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Bangalore to be the first Indian city to segregate waste at source

 

Monday June 09, 2014

Bangalore, Karnataka, Waste management, ESG  
 
"Taking into careful consideration both short-term and long-term objectives to resolve the prevailing crisis of waste management in Bangalore, The Karnataka High Court issued a highly progressive judgement where it has directed that all municipal waste in Bangalore be segregated at source (at the household level) and the segregated waste be transported in that manner to composting and recycling units and no mixing whatsoever will take place in trucks, as is the case at present."  

HNF Correspondent

 
 

Here is a good news for the urban dwellers of Bangalore, who are not happy with city’s waste management system. The Principal Bench of the Karnataka High Court, comprising Chief Justice Mr. Vikramjit Sen and Justice Mrs. B. V. Nagarathna, has issued a series of unprecedented directions on November 22, 2012, to give effect to a system of progressive handling and management of municipal solid waste generated in Bangalore. The directions were issued while hearing the Public Interest Litigations (PIL) filed by Environment Support Group (ESG) and others. ESG's PIL challenged the order of the Karnataka State Pollution Control Board dated 25 October 2012, that temporarily extended authorisation to operate the landfill at Mavallipura, revoking an earlier well-reasoned closure order of 11 July 2012.

 

In addition, ESG's PIL also sought directions to enforce progressive ways to manage Bangalore's garbage, based on a model of decentralised administration and segregation of waste at source.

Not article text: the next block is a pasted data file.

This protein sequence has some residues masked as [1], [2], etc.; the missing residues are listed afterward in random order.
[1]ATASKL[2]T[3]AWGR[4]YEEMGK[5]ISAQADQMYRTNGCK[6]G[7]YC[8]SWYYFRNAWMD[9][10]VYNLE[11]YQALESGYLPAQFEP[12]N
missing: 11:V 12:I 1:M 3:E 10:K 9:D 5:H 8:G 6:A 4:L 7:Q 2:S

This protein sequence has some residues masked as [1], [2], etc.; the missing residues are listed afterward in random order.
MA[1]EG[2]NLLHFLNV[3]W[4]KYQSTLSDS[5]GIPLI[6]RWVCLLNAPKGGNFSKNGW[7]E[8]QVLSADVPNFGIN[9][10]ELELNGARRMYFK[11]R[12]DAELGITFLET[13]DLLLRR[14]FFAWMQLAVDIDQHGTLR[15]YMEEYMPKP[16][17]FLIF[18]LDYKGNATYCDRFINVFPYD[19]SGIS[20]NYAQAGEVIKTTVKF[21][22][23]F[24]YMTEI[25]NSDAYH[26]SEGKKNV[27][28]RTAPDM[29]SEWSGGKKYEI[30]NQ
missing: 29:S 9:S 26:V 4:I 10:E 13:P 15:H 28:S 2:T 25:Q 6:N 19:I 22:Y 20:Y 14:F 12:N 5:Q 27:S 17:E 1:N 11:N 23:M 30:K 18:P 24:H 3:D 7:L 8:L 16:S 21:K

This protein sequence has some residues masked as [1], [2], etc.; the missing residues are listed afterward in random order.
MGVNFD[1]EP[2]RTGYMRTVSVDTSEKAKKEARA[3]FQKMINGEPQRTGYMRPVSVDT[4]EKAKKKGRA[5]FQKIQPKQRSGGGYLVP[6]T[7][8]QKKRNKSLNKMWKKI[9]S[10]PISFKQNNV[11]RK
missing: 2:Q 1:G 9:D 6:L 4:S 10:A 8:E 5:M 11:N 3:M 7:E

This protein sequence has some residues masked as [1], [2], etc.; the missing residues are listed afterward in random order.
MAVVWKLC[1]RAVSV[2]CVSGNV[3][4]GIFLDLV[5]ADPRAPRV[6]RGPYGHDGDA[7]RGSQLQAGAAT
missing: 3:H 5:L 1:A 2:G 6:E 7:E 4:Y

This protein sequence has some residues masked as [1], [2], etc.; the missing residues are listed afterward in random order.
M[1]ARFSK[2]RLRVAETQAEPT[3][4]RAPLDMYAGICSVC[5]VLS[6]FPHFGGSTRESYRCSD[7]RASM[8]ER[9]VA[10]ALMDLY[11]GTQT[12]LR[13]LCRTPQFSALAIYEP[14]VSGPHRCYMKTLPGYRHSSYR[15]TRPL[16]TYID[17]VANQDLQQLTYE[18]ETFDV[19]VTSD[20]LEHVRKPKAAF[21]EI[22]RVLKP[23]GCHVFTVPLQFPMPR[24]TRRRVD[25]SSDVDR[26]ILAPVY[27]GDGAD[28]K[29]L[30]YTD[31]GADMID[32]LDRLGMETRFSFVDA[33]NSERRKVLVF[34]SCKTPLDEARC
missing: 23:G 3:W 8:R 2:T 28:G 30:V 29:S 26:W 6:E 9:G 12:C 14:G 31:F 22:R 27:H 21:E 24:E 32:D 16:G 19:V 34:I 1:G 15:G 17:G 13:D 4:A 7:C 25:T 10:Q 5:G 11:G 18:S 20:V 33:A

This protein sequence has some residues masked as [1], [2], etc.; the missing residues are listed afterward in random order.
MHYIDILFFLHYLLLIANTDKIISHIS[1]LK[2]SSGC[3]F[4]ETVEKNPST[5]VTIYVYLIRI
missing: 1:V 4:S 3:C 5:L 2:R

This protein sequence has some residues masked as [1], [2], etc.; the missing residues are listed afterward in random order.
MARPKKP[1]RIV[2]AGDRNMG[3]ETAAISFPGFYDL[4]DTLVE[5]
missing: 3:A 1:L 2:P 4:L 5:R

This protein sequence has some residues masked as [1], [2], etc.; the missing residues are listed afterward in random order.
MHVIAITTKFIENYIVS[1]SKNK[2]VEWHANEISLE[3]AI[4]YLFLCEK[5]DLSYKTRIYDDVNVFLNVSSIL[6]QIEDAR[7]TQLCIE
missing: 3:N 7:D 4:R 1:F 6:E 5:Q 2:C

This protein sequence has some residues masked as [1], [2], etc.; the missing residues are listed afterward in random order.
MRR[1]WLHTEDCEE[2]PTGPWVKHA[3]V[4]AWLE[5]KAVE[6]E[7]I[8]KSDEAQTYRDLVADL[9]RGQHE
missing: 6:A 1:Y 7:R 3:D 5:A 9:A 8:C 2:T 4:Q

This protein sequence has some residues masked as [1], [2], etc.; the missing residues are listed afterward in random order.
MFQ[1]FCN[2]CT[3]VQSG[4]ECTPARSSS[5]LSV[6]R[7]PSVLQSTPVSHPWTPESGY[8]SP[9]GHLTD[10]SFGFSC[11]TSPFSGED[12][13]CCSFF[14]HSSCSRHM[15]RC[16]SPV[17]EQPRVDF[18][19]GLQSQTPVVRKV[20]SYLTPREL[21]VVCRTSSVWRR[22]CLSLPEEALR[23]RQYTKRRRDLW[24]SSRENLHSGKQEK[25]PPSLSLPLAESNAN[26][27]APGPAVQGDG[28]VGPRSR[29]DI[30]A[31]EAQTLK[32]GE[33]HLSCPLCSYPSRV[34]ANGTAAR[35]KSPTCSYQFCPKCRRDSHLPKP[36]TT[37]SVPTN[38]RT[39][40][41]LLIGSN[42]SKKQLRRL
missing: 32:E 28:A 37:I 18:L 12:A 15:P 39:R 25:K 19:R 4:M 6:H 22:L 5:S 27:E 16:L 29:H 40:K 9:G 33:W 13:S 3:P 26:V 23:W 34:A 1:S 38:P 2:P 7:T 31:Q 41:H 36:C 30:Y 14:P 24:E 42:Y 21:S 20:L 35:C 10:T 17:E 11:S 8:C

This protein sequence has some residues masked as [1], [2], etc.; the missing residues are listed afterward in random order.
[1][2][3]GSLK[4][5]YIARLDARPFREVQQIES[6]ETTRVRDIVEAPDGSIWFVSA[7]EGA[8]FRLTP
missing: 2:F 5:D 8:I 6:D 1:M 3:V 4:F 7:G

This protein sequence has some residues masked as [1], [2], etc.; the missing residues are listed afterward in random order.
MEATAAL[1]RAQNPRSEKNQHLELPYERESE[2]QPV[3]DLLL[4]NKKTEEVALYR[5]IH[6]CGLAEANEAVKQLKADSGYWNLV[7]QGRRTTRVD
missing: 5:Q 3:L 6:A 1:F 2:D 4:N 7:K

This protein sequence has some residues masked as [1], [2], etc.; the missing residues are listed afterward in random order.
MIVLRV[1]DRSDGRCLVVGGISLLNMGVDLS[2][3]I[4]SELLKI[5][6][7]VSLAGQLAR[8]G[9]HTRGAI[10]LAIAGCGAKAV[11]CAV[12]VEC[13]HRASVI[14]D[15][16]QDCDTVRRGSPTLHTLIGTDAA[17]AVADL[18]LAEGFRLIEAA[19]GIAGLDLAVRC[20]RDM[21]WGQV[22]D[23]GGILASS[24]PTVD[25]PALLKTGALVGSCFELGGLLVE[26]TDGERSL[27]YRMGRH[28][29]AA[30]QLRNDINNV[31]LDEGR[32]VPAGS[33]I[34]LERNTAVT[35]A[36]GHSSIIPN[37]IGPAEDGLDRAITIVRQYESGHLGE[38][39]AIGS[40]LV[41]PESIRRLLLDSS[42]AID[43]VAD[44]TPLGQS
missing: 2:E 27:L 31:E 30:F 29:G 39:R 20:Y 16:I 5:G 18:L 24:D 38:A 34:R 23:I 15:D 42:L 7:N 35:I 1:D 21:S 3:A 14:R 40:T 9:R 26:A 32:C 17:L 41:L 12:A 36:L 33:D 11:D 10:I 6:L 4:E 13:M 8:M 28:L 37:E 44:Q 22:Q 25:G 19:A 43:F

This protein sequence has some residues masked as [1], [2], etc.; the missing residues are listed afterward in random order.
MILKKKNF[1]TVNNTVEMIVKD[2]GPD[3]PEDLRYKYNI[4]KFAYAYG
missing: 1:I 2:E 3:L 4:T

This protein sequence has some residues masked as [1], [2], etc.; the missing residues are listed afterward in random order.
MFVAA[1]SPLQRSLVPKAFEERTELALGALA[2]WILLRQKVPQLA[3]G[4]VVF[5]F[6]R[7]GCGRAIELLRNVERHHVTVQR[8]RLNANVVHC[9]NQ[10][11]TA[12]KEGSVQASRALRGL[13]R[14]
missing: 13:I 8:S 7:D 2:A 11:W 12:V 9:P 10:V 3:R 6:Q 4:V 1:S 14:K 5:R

Segregation of waste at source made mandatory

The High Court judgement, taking into careful consideration both short-term and long-term objectives to resolve the prevailing crisis of waste management, is highly progressive where the Court has directed that all municipal waste in Bangalore be segregated at source (at the household level) and the segregated waste be transported in that manner to composting and recycling units and no mixing whatsoever will take place in trucks, as is the case at present. Keeping this fundamental principle in view, the Court has directed the Bruhat Bengaluru Mahanagara Palike (BBMP, Bangalore's municipality) and the Government of Karnataka to ensure that “Segregation and Wet Waste Processing Stations be located and made operational in the 28 Assembly Constituencies in a time period of two months” from the date of the order. The Court sees “this as the first step to be followed immediately by similar Segregation and Wet Waste Processing Stations, in each of the 198 Wards in Bangalore” and that “this exercise (is) to be completed within four months” of the date of order. Keen to ensure that at no time in future the current messy state of affairs recurs in Bangalore, the Court has also directed that “every ward should have at least three Segregation and Wet Waste Processing Stations”.

First city to have such system of waste management

Acknowledging the importance of progressive decentralised methods of managing municipal solid waste, based on submissions made by ESG, the Court observed emphatically, “We think that decentralisation in the system of MSW management would lend efficacy and prevent bottlenecks impacting the entire city at a given point of time.”

As a result of these directions, Bangalore is going to be the first metropolis in India to comprehensively adopt management of municipal solid waste on the principle of segregation at source and composting of wet waste locally. The past messy ways which caused widespread concern, public health nuisance and environmental disasters, would see an end sometime soon.

To see that orders are taken seriously and executed properly, the court has directed that a status Report be filed by the State Government as well as by B.B.M.P within two weeks from the date of the order today.

 
 

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